Good question. Why does "The X Factor" have a save-me sing-off each week at all? (Apart from the fact that the producers need some way to fill the hourlong results-show time slot and that the performances are often pretty darn dramatic.) Should the judges actually have a say in who gets eliminated? Or should the audience vote alone determine who goes home, as it does on "American Idol," where, once the competition gets rolling in earnest, the judges' only power, when it comes to who stays and who goes, is one measly judges' save per season?
Don't blame Nicole Scherzinger for the fact that Rachel Crow was sent home on "The X Factor" on Thursday night, just shy of next week's semifinals. (I know, shocker.) All Scherzinger did was say what she needed to say to send the decision to "deadlock," so the audience vote would determine whether Crow or Marcus Canty, this week's bottom two, would be eliminated. And even then, after host Steve Jones insisted, Scherzinger said it so reluctantly that she put "the act that I have to send home is Rachel" in air quotes.
A brief aside here: The fact that judges have to say that they're sending someone home, even when that's precisely what they're trying to avoid saying by sending the decision to the voters and their intention is clear, is a ridiculous rule. If no one else on the show objects to it, Jones at least should, because pressing the issue makes him look like a bully. And he has said the last thing he wants is to be seen as is rude.
Anyway, so no, at the end of the day, Scherzinger, for all her weeping when the audience vote was revealed, didn't really cast the vote that sent Crow home. Not any more than L.A. Reid did. And certainly no more than the "X Factor" viewers, who voted for all of the other top-five contestants in greater numbers than they did for Crow. (You could probably blame those of us who didn't vote at all, too, if you were really in a blaming mood.) Ultimately, Crow was sent home fair and square. Reid and Simon Cowell voted for their mentees, as is expected of a mentor/judge. Then Paula Abdul and Scherzinger split the deciding votes in two to render the judges' opinions moot, throwing the call to the crowd. No judge grudge match. No protecting a favorite. Nothing amiss.
Of course, that doesn't make the results any less sad. It's very, very sad, sadder even than when it happened to Drew last week, because there really was something very sweet and winning about Rachel Crow. It wasn't only her curlicue hair, round button of a face and bouncy energy onstage that found its way into our hearts. It wasn't even her truly moving backstory -– a neglected, abused crack baby, she was adopted by a loving, if not terribly wealthy family, which staked whatever it had on helping her pursue her dreams of a singing career. All those things played a role, of course. But what made Crow so special was the way she hit those low notes, and the look on her face as she did. Despite all the cuteness and the smiling declaration that she was just there to inspire kids (Do you think that's what did her in? Did voters think Crow was getting, as one ShowTracker commenter put it, "a big head"?), it was how dead serious Crow was about singing and music that was most captivating. I'm betting she'll get that second bathroom for the family home yet.
It was dance song night Wednesday on "The X Factor," but it was the second, non-dance half of the show, when the top five contestants performed a song they'd chosen (but had had only one day to prepare) that was more likely to bring audiences to their feet.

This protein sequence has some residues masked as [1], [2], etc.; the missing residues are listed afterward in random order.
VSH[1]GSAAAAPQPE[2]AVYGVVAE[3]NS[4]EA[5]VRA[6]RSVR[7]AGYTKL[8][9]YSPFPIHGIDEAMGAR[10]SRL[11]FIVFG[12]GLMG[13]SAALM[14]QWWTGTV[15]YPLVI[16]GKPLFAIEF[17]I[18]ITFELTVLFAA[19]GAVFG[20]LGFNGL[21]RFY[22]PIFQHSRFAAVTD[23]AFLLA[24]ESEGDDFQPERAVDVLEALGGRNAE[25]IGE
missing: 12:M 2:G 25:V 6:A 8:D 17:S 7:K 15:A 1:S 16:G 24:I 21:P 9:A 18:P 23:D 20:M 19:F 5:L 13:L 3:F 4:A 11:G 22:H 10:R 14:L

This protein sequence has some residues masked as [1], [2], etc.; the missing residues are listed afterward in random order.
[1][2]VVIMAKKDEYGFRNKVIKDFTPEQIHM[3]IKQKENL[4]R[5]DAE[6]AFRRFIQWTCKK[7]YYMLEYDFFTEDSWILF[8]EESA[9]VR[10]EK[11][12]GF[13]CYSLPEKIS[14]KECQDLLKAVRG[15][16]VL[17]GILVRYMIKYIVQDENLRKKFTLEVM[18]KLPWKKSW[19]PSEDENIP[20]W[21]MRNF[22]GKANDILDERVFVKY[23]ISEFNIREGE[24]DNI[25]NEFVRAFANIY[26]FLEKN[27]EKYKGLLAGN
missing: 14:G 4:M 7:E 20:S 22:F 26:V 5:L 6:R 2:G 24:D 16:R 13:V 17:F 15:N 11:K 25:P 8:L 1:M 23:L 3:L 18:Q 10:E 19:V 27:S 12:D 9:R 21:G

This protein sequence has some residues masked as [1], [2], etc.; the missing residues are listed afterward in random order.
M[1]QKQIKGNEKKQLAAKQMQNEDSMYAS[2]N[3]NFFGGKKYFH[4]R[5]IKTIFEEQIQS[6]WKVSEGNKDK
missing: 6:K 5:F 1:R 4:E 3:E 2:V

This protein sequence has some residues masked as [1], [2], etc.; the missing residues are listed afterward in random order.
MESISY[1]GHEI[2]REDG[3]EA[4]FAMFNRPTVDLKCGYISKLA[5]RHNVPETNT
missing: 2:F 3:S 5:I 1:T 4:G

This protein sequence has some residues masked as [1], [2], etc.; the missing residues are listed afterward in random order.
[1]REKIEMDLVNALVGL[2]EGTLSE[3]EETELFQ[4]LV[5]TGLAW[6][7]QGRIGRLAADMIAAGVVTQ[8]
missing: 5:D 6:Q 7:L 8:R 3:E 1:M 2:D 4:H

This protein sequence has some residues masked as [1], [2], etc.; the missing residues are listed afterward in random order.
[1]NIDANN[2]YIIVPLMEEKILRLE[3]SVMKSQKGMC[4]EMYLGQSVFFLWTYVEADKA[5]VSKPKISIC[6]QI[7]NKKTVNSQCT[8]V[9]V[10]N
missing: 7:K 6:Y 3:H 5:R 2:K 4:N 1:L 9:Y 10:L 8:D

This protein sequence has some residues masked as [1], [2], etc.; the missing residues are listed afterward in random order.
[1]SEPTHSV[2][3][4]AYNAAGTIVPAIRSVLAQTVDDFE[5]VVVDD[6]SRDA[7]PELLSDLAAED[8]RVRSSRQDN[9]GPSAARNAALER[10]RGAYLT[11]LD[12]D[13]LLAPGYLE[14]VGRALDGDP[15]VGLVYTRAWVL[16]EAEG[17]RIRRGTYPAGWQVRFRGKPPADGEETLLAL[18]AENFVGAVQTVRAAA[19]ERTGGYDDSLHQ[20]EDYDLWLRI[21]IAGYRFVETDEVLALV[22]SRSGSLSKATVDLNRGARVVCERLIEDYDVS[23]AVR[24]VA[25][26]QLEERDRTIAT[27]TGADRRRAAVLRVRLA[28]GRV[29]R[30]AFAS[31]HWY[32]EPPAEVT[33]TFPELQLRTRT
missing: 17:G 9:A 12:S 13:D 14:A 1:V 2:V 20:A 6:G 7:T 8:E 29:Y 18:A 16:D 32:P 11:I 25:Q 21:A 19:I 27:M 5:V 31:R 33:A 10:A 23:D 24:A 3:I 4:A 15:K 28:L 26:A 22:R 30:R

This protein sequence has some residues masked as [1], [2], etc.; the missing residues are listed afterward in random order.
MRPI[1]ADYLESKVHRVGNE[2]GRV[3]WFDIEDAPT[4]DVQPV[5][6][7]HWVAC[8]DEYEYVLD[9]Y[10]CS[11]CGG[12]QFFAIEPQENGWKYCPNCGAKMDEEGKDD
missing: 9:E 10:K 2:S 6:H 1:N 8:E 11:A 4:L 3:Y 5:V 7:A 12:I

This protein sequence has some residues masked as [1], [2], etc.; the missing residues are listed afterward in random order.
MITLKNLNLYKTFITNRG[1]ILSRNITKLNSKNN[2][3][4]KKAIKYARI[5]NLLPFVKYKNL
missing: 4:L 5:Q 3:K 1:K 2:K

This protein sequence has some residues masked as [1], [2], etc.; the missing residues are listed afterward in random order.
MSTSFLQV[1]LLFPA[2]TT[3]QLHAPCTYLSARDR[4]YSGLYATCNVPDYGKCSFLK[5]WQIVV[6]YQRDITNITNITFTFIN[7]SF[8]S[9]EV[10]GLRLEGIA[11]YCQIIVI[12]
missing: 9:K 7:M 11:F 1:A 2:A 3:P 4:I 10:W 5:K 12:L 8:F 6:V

Let me just cut right to my main thought here: Where has Chris Rene been hiding that talent these past weeks? Under a backwards baseball cap? And why, after wowing us all with his original song "Young Homie" during his very first audition before the judges, has he been lying so low for so long? Honestly, you could be forgiven for thinking, before he launched into his original song, "Where Do We Go From Here," in the last moments of Wednesday's show, that Rene, while an appealing fellow, had overstayed his time in the competition. But as it turns out, Rene just wasn't performing the right songs. He should have been singing his own songs. And by that, I don't mean his raps layered on top of other people's songs; those just haven't been doing it for me. On songs he has written, Rene's voice, while not a powerhouse, has a sweetness, an honesty and a raspy emotionality that make you want to keep listening to it. Simon Cowell called Rene's risky decision to sing his own material a "stroke of genius." Agreed. This song could well have put him on the path to a come-from-behind victory. Who would have predicted it?
And the other contestants? Really, it's not impossible to see (almost) any of them winning either:
The single-named competitors have been sent home: Drew and Astro were voted off "The X Factor" Thursday night in a double-elimination results show that I, personally, sort of wished had been a triple elimination show – with host Steve Jones being sent home as well.
Here's hoping Jones ticked off Simon Cowell enough for that to happen. Jones certainly seemed to risk just that in the final moments of the show, after the judges had given Drew – and not Marcus Canty – the heave-ho.
After Astro had been sent home with the least amount of votes and Chris Rene, Melanie Amaro, Rachel Crow and Josh Krajcik had been ushered through to the next round, it came down to Canby and Drew in the "save-me song" round.
Drew was in and out of tears, trembling, looking very much like the 14-year-old girl she is. But she emerged for her song looking relatively composed, and sang "Listen To Your Heart" with trademark passion and artful vocal maneuvers. Miraculously, Drew not only sang well, she also pulled out her moves: a slow, deliberate walk around the bottom lip of the stage. (Hey, it was something.)
But then it was Canty's turn to sing, and he literally sang for his life. Throwing everything into "Neither One of Us (Wants to Be the First to Say Goodbye)," including his upper notes, which cracked with raw emotion. It wasn't the most polished performance. But you knew he meant it.